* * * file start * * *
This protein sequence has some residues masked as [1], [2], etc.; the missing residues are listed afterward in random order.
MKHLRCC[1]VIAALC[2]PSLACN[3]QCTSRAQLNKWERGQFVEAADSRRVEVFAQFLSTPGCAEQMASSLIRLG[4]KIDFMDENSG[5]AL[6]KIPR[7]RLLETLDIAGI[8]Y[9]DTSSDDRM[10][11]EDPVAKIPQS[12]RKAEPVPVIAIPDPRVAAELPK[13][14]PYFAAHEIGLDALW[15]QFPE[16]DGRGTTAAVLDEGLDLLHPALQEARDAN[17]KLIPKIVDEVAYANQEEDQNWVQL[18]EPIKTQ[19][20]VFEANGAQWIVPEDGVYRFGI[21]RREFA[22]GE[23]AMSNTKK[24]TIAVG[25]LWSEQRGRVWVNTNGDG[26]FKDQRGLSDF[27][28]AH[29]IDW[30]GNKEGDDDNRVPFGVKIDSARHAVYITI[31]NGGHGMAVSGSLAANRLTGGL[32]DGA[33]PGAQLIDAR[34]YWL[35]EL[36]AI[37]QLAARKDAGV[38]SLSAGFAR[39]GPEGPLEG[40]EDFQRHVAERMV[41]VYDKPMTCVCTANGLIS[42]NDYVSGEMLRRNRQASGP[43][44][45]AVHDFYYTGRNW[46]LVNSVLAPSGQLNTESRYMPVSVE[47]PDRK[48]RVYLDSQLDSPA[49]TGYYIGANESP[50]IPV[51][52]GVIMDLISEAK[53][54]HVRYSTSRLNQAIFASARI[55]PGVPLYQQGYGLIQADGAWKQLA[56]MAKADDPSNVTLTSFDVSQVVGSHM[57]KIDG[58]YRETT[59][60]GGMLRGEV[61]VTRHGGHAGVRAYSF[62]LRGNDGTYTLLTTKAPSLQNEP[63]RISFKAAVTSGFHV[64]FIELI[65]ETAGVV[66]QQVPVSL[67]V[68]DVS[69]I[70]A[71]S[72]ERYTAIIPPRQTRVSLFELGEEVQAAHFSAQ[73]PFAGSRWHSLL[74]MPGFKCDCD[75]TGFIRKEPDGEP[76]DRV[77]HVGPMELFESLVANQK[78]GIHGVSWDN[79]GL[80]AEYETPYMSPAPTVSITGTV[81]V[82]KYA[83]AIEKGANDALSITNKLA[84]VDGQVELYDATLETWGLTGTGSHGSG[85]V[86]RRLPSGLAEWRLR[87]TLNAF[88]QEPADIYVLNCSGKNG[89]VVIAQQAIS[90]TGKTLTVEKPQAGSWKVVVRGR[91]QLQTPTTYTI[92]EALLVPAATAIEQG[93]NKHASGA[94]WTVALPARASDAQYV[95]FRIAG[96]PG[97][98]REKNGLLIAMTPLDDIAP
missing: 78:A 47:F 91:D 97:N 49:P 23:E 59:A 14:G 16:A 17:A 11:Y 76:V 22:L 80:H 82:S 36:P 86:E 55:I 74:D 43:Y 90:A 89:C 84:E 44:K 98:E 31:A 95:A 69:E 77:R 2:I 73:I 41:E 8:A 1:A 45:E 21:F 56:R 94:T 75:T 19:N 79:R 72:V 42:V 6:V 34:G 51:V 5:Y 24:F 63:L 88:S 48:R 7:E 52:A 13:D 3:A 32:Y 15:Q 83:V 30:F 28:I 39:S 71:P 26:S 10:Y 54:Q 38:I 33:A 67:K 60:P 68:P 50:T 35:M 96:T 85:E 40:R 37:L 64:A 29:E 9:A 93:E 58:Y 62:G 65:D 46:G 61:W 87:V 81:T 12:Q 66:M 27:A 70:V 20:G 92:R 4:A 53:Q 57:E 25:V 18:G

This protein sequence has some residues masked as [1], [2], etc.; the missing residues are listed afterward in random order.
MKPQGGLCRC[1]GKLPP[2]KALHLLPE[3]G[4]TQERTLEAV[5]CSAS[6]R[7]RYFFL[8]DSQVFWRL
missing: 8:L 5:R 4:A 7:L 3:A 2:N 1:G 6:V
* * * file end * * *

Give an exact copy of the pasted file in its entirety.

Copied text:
This protein sequence has some residues masked as [1], [2], etc.; the missing residues are listed afterward in random order.
MKHLRCC[1]VIAALC[2]PSLACN[3]QCTSRAQLNKWERGQFVEAADSRRVEVFAQFLSTPGCAEQMASSLIRLG[4]KIDFMDENSG[5]AL[6]KIPR[7]RLLETLDIAGI[8]Y[9]DTSSDDRM[10][11]EDPVAKIPQS[12]RKAEPVPVIAIPDPRVAAELPK[13][14]PYFAAHEIGLDALW[15]QFPE[16]DGRGTTAAVLDEGLDLLHPALQEARDAN[17]KLIPKIVDEVAYANQEEDQNWVQL[18]EPIKTQ[19][20]VFEANGAQWIVPEDGVYRFGI[21]RREFA[22]GE[23]AMSNTKK[24]TIAVG[25]LWSEQRGRVWVNTNGDG[26]FKDQRGLSDF[27][28]AH[29]IDW[30]GNKEGDDDNRVPFGVKIDSARHAVYITI[31]NGGHGMAVSGSLAANRLTGGL[32]DGA[33]PGAQLIDAR[34]YWL[35]EL[36]AI[37]QLAARKDAGV[38]SLSAGFAR[39]GPEGPLEG[40]EDFQRHVAERMV[41]VYDKPMTCVCTANGLIS[42]NDYVSGEMLRRNRQASGP[43][44][45]AVHDFYYTGRNW[46]LVNSVLAPSGQLNTESRYMPVSVE[47]PDRK[48]RVYLDSQLDSPA[49]TGYYIGANESP[50]IPV[51][52]GVIMDLISEAK[53][54]HVRYSTSRLNQAIFASARI[55]PGVPLYQQGYGLIQADGAWKQLA[56]MAKADDPSNVTLTSFDVSQVVGSHM[57]KIDG[58]YRETT[59][60]GGMLRGEV[61]VTRHGGHAGVRAYSF[62]LRGNDGTYTLLTTKAPSLQNEP[63]RISFKAAVTSGFHV[64]FIELI[65]ETAGVV[66]QQVPVSL[67]V[68]DVS[69]I[70]A[71]S[72]ERYTAIIPPRQTRVSLFELGEEVQAAHFSAQ[73]PFAGSRWHSLL[74]MPGFKCDCD[75]TGFIRKEPDGEP[76]DRV[77]HVGPMELFESLVANQK[78]GIHGVSWDN[79]GL[80]AEYETPYMSPAPTVSITGTV[81]V[82]KYA[83]AIEKGANDALSITNKLA[84]VDGQVELYDATLETWGLTGTGSHGSG[85]V[86]RRLPSGLAEWRLR[87]TLNAF[88]QEPADIYVLNCSGKNG[89]VVIAQQAIS[90]TGKTLTVEKPQAGSWKVVVRGR[91]QLQTPTTYTI[92]EALLVPAATAIEQG[93]NKHASGA[94]WTVALPARASDAQYV[95]FRIAG[96]PG[97][98]REKNGLLIAMTPLDDIAP
missing: 78:A 47:F 91:D 97:N 49:P 23:E 59:A 14:G 16:A 17:A 11:Y 76:V 22:L 80:H 82:S 36:P 86:E 55:I 74:D 43:Y 90:A 89:C 84:E 44:K 98:E 31:A 95:A 69:E 77:R 2:I 73:I 41:E 8:A 1:A 45:E 21:F 56:R 94:T 75:T 19:N 79:R 72:V 42:V 6:V 34:G 51:V 5:Y 24:F 63:L 88:S 48:R 7:E 52:A 13:D 3:A 32:Y 15:Q 83:V 30:F 28:I 39:S 71:P 26:S 10:Y 54:Q 38:I 33:A 67:K 60:P 68:P 50:T 35:M 96:T 85:E 40:R 37:L 64:A 29:E 9:A 93:E 58:Y 62:G 65:D 46:G 61:W 87:V 81:T 12:Q 66:M 27:A 70:V 20:G 92:R 4:A 53:Q 57:E 25:V 18:G

This protein sequence has some residues masked as [1], [2], etc.; the missing residues are listed afterward in random order.
MKPQGGLCRC[1]GKLPP[2]KALHLLPE[3]G[4]TQERTLEAV[5]CSAS[6]R[7]RYFFL[8]DSQVFWRL
missing: 8:L 5:R 4:A 7:L 3:A 2:N 1:G 6:V